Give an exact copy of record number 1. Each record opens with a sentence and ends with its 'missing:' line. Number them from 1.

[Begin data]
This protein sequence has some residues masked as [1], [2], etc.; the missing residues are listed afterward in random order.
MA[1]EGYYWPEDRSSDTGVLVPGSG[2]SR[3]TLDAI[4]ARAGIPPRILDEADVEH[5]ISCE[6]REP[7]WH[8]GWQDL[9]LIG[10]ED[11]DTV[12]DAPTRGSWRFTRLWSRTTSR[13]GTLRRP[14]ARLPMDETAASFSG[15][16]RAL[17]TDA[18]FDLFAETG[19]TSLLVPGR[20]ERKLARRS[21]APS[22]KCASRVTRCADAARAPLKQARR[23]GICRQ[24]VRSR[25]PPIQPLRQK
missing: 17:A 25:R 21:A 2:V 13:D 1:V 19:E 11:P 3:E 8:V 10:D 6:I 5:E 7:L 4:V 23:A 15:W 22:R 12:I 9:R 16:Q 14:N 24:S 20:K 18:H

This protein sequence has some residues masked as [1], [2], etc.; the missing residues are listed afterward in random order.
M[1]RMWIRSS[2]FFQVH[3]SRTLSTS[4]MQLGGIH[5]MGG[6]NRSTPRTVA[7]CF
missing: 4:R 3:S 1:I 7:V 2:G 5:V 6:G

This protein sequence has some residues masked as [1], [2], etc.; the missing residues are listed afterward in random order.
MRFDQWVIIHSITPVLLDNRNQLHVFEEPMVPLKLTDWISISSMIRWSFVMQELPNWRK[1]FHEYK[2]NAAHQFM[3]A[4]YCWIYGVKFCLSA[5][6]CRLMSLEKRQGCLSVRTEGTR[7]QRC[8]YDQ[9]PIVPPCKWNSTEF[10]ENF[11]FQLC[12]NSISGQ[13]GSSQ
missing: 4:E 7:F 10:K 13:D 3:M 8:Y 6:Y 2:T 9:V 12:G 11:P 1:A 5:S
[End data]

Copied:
This protein sequence has some residues masked as [1], [2], etc.; the missing residues are listed afterward in random order.
MA[1]EGYYWPEDRSSDTGVLVPGSG[2]SR[3]TLDAI[4]ARAGIPPRILDEADVEH[5]ISCE[6]REP[7]WH[8]GWQDL[9]LIG[10]ED[11]DTV[12]DAPTRGSWRFTRLWSRTTSR[13]GTLRRP[14]ARLPMDETAASFSG[15][16]RAL[17]TDA[18]FDLFAETG[19]TSLLVPGR[20]ERKLARRS[21]APS[22]KCASRVTRCADAARAPLKQARR[23]GICRQ[24]VRSR[25]PPIQPLRQK
missing: 17:A 25:R 21:A 2:V 13:D 1:V 19:E 11:P 3:E 8:V 10:D 6:I 5:E 7:L 4:V 23:A 15:W 22:R 12:I 9:R 16:Q 14:N 24:S 20:K 18:H